Land Preservation in Massachusetts
SLIDE SHOW: Trustees of Reservations
Will Garrison watches his “decorative” cows munch the green grass at the bottom of the hill. They don’t actually belong to him, or for that matter, to Naumkeag, the historic mansion (now a museum) in Stockbridge, Massachusetts, that he helps manage.
More than 30 years ago, the Trustees of Reservations convinced a local farmer to bring his herd here and graze them on the grounds.
Garrison doesn’t particularly care about livestock or farming, but when the Joseph Choate family lived at Naumkeag in the late 1800s and early 1900s, they kept cows in that field. So now it’s part of his job–part of the museum’s mission–to make sure that when visitors look out the southwest windows, they see cows. It’s simple, he explains: “They’re part of the view.”
The view is amazing, with a manicured lawn, an idyllic farm, and, in the distance, a low mountain ridge. The Choates tapped their Gilded Age fortune to build gardens and resculpt the hill to make it perfect. Wasteful? Perhaps, but it’s unquestionably beautiful, and so it’s worth preserving.
That’s the promise The Trustees of Reservations made to Mabel Choate in 1958 when she bequeathed them Naumkeag. It’s a promise Trustees members have made 102 times since the group was founded in 1891 with the mission of holding special places for the public the way “a Public Library holds books and an Art Museum holds pictures.” With 100,000 members, the Trustees organization maintains both natural and manmade places–from wetlands and islands to mansions and barns–across the entire Commonwealth of Massachusetts. Near the summit of Monument Mountain–the gift of Helen C. Butler in 1899 (in memory of her sister Rosalie) and one of the peaks visible from the Choates’ manicured lawn–the Trustees’ promise is etched into a small boulder. It vows to keep the mountain “as a place for free enjoyment for all time.”
“For all time”? How do you preserve something forever? It’s a riddle at the core of the Trustees’ mission. Time keeps moving, whether you want it to or not, and that causes constant problems. Garrison knows that Naumkeag is 30 years into a 30-year roof. He knows that the copse of white birches flanking the property’s iconic “Blue Steps” have already survived five years longer than expected; they’re thinning and they’ll soon start to die off. “It’s the challenge of making Ms. Choate proud, so to speak,” Garrison says. “What do we do? We’ll have to restore it someday.”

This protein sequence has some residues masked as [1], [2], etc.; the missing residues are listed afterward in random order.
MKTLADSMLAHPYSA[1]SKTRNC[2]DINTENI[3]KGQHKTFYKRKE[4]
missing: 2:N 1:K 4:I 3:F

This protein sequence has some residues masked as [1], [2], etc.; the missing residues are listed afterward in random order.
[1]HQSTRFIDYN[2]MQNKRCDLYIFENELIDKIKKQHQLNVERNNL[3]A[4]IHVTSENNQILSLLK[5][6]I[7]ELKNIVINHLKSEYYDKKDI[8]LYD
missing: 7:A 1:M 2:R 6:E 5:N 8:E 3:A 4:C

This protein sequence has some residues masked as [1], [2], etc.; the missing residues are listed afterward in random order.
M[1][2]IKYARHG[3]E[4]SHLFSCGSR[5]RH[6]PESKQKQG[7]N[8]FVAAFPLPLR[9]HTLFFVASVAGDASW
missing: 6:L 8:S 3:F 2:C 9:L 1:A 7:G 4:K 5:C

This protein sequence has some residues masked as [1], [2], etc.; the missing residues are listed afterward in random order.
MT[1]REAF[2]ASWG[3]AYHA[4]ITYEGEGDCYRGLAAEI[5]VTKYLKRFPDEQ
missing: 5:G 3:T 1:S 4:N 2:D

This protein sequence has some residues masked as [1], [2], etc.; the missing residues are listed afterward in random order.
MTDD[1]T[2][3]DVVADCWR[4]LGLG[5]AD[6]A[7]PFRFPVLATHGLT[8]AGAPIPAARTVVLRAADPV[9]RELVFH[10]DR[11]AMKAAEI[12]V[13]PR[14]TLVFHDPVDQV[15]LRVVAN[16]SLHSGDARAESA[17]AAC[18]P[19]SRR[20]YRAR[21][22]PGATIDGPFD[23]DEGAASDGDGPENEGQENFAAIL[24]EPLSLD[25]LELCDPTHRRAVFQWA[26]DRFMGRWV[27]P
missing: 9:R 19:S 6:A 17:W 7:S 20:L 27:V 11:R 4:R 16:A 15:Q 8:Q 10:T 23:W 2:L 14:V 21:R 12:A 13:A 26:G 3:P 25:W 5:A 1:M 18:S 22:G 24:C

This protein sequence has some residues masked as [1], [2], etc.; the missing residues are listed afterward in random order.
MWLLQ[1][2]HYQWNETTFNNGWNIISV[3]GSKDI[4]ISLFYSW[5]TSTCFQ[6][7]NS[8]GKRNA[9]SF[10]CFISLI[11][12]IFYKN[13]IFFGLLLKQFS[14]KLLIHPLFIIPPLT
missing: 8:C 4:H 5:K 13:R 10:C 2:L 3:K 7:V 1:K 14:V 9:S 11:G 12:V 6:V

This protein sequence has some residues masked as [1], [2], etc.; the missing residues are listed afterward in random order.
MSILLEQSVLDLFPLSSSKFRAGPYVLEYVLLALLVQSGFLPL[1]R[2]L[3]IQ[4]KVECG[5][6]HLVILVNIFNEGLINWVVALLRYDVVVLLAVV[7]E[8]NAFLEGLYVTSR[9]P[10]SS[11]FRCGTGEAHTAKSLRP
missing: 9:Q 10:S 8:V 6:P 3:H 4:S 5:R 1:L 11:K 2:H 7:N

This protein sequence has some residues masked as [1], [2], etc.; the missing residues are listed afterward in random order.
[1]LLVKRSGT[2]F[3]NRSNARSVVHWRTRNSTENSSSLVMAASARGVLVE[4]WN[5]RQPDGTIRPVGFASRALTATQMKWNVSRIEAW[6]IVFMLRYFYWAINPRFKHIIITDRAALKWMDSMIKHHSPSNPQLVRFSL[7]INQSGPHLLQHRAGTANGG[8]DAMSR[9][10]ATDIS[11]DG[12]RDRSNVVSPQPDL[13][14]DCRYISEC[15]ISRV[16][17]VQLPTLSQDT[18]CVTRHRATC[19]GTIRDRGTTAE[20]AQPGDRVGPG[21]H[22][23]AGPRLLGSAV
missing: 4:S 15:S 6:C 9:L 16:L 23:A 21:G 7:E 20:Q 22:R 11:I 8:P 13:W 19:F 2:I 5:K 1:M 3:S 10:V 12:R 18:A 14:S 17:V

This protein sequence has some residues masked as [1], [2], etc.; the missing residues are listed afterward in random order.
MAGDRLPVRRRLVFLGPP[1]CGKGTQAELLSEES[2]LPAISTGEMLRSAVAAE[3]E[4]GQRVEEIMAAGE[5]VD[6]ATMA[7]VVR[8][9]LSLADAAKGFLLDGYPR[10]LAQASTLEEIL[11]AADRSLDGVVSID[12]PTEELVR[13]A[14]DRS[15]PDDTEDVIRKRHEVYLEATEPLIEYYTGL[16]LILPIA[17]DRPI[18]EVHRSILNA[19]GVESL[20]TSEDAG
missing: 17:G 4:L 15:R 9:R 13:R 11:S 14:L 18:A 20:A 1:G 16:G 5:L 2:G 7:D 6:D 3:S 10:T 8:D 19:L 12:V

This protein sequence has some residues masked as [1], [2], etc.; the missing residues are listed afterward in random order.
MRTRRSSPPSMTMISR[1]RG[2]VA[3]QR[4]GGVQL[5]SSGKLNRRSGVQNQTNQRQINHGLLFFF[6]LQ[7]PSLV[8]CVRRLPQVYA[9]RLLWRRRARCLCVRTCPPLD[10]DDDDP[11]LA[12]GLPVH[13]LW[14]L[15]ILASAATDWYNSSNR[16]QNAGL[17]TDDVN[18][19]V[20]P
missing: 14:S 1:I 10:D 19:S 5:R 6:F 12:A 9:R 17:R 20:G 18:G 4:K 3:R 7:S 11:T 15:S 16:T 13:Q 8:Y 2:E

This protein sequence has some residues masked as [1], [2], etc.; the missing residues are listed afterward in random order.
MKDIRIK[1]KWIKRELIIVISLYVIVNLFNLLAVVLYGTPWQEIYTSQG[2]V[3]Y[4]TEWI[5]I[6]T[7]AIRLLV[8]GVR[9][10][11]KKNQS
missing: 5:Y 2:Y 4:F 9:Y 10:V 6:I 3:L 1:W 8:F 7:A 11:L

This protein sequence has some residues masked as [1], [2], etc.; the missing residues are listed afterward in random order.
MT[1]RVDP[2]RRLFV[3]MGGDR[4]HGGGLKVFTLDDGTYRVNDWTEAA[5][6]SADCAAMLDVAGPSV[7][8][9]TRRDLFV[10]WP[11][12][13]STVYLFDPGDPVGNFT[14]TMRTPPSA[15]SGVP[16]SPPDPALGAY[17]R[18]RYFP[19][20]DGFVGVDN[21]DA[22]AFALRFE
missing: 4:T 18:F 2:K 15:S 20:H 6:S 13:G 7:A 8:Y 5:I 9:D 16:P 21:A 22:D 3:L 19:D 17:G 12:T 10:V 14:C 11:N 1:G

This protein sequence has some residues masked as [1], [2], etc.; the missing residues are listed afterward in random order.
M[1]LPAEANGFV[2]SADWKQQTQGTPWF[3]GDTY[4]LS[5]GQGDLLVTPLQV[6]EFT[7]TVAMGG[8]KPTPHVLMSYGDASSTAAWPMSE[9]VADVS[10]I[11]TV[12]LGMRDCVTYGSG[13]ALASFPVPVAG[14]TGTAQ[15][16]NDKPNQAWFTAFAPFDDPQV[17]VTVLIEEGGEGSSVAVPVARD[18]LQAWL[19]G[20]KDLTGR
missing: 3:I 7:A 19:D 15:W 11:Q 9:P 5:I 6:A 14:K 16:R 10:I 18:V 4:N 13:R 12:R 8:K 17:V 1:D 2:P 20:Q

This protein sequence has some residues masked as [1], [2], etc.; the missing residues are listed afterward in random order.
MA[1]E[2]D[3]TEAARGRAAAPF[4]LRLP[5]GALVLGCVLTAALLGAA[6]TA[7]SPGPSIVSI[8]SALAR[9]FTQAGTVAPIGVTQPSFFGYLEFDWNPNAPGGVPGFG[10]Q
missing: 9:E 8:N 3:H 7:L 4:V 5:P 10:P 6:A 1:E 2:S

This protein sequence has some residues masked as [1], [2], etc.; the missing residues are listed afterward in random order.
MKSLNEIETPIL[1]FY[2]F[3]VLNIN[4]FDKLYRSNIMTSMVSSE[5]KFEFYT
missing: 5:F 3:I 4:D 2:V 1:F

Preservation societies like the Trustees are on uncharted ground. The idea of intentionally preserving a place for the public is relatively new in the U.S.–it’s only about 160 years old–so there’s no road map. Although Garrison was born four years after Mabel Choate’s death, he has inherited the promise made to her, and one day he’ll pass it on to someone else. It’s the Trustees’ goal to honor their promises long after the inscription on Monument Mountain has eroded away.
There’s financial planning involved, of course, along with public relations and strategic partnerships. But for the people in the trenches–for the Trustees who walk the paths of their properties every day–it’s a series of tiny battles. If a trail washes out, they restore it. If a barn burns down, they rebuild it. They stick to the things they know.
Garrison knows that his field needs cows. He knows that he’ll have to forestall the inevitable roof leaks. He knows that he’ll eventually have to replant the birches and that even if they never reach maturity in his lifetime, even if he never sees them, eventually someone will. And maybe, just maybe, they’ll take a moment to appreciate it and be thankful that Mabel Choate placed her trust in the right hands.
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